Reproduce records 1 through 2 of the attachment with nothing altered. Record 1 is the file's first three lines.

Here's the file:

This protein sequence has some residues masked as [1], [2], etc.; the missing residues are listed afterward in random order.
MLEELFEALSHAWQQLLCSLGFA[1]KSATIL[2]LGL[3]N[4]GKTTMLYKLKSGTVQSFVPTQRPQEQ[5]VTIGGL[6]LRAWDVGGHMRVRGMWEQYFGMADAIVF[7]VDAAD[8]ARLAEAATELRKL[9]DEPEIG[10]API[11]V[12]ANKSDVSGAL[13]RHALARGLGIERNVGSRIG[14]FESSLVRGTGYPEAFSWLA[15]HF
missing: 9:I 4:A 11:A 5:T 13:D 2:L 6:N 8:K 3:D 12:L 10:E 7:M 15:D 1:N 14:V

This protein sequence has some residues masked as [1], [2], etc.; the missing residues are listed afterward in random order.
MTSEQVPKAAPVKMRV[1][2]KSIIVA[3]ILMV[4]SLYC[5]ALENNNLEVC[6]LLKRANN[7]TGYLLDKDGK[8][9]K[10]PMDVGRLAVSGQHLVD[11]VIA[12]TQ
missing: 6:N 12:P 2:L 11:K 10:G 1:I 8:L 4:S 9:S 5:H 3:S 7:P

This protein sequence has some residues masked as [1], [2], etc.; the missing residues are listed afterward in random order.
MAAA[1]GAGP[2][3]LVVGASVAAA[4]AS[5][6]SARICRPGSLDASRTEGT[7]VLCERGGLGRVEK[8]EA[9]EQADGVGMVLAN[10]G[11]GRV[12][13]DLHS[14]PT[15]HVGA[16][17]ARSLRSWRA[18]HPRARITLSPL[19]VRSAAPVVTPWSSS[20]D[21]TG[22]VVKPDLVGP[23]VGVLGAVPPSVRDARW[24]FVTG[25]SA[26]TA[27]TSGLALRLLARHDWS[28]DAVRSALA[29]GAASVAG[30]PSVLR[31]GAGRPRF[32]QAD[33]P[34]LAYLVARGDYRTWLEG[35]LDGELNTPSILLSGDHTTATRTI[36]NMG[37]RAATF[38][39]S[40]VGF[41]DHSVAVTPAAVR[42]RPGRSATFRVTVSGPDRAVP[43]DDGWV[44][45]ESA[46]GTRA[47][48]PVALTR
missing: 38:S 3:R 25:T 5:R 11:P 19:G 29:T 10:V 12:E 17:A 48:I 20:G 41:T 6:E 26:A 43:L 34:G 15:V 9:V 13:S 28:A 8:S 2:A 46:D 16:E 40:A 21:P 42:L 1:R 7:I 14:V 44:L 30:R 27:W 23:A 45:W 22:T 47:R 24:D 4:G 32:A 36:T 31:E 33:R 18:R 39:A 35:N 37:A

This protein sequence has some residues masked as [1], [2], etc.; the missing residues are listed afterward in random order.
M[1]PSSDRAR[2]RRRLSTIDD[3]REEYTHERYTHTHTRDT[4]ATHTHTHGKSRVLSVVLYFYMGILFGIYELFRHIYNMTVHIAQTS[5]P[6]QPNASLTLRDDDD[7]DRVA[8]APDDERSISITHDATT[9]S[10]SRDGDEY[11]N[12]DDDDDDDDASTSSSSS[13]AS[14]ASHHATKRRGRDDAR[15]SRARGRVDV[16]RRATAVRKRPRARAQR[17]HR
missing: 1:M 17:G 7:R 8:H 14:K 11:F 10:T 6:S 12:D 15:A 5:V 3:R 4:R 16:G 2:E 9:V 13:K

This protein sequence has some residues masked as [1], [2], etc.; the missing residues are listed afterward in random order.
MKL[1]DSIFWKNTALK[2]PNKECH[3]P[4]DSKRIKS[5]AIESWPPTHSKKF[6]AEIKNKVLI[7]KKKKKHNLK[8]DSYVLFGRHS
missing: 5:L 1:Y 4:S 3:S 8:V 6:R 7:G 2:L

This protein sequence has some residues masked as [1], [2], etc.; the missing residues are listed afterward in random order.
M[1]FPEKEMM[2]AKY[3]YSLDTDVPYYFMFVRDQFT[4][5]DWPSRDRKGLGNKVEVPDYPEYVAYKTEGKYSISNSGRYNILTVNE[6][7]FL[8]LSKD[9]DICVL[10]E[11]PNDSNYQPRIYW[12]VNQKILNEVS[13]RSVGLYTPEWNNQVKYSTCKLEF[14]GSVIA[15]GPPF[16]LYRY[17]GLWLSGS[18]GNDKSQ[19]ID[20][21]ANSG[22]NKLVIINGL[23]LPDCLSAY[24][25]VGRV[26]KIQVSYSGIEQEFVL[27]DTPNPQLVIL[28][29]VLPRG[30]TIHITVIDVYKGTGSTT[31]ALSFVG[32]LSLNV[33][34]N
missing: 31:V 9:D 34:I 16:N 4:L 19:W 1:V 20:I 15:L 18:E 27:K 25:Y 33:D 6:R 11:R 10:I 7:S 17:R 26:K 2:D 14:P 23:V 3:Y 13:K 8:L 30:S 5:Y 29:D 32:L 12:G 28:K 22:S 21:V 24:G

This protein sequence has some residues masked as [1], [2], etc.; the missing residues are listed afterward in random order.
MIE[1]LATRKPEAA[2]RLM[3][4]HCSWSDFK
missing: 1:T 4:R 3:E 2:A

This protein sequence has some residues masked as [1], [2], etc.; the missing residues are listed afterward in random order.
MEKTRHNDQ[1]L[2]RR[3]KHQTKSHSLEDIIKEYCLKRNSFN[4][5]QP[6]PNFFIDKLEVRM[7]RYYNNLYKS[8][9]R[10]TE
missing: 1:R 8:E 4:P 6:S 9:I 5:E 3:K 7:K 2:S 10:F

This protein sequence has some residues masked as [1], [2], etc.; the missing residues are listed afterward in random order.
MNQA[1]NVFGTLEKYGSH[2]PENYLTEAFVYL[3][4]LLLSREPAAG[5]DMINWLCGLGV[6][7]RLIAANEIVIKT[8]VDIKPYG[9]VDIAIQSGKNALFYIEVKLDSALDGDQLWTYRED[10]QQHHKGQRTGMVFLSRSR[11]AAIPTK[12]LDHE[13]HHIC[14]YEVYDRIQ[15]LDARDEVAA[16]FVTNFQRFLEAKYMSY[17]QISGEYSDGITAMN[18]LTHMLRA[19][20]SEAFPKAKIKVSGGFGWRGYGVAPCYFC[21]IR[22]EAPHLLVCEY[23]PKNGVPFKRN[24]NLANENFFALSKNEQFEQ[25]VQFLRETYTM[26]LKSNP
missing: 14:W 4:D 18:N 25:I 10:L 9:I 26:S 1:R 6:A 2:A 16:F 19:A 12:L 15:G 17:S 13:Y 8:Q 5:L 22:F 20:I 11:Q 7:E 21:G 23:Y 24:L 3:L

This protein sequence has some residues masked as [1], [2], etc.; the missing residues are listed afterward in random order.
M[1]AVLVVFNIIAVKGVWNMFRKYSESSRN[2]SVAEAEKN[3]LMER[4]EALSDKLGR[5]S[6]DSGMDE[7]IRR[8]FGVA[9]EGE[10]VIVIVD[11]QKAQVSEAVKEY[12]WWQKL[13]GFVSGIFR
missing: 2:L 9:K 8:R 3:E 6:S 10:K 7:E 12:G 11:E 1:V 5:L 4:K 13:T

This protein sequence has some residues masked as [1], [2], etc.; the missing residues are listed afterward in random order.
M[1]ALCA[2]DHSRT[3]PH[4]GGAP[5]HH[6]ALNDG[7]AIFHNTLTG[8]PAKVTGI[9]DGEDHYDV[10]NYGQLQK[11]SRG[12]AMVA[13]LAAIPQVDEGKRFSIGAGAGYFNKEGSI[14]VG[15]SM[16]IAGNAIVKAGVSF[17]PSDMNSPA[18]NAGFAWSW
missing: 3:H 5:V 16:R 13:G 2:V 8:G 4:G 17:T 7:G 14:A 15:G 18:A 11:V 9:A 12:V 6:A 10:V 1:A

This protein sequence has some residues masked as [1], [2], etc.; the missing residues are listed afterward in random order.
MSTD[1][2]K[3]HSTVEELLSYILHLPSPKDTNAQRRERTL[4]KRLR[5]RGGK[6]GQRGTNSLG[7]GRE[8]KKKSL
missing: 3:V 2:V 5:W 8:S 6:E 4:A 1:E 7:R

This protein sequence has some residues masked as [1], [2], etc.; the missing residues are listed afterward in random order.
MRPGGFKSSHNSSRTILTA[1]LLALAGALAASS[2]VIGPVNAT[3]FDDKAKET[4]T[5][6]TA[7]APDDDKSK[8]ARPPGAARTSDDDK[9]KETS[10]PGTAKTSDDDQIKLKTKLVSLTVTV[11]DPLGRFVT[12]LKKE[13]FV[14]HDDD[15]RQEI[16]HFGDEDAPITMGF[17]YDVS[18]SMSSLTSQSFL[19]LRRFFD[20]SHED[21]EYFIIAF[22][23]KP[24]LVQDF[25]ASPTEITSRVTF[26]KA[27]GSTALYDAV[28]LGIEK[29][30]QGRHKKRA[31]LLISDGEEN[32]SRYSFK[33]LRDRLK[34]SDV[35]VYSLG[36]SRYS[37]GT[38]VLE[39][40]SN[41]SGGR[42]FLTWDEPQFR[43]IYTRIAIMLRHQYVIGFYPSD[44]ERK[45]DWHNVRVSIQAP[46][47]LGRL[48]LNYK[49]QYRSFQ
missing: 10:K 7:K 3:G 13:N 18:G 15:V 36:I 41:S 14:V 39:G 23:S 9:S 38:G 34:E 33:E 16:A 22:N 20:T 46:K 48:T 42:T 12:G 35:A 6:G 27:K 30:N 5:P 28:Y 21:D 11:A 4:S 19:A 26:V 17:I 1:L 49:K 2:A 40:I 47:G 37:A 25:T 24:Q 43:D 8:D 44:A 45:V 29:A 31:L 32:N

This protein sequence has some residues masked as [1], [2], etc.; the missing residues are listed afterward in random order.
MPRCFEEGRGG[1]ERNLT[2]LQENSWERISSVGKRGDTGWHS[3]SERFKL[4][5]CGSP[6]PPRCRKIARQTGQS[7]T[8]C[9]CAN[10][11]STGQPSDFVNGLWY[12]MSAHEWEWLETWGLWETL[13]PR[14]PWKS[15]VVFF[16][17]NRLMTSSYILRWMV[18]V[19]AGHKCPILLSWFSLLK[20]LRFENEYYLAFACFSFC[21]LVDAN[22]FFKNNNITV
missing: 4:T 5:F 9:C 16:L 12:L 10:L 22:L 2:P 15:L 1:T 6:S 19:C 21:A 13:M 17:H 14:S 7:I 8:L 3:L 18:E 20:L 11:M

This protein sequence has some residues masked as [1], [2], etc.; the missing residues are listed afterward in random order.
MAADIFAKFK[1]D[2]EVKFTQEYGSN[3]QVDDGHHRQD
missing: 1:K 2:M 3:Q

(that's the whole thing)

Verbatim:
This protein sequence has some residues masked as [1], [2], etc.; the missing residues are listed afterward in random order.
MLEELFEALSHAWQQLLCSLGFA[1]KSATIL[2]LGL[3]N[4]GKTTMLYKLKSGTVQSFVPTQRPQEQ[5]VTIGGL[6]LRAWDVGGHMRVRGMWEQYFGMADAIVF[7]VDAAD[8]ARLAEAATELRKL[9]DEPEIG[10]API[11]V[12]ANKSDVSGAL[13]RHALARGLGIERNVGSRIG[14]FESSLVRGTGYPEAFSWLA[15]HF
missing: 9:I 4:A 11:A 5:T 13:D 2:L 6:N 8:K 3:D 12:L 10:E 7:M 15:D 1:N 14:V

This protein sequence has some residues masked as [1], [2], etc.; the missing residues are listed afterward in random order.
MTSEQVPKAAPVKMRV[1][2]KSIIVA[3]ILMV[4]SLYC[5]ALENNNLEVC[6]LLKRANN[7]TGYLLDKDGK[8][9]K[10]PMDVGRLAVSGQHLVD[11]VIA[12]TQ
missing: 6:N 12:P 2:L 11:K 10:G 1:I 8:L 4:S 9:S 5:H 3:S 7:P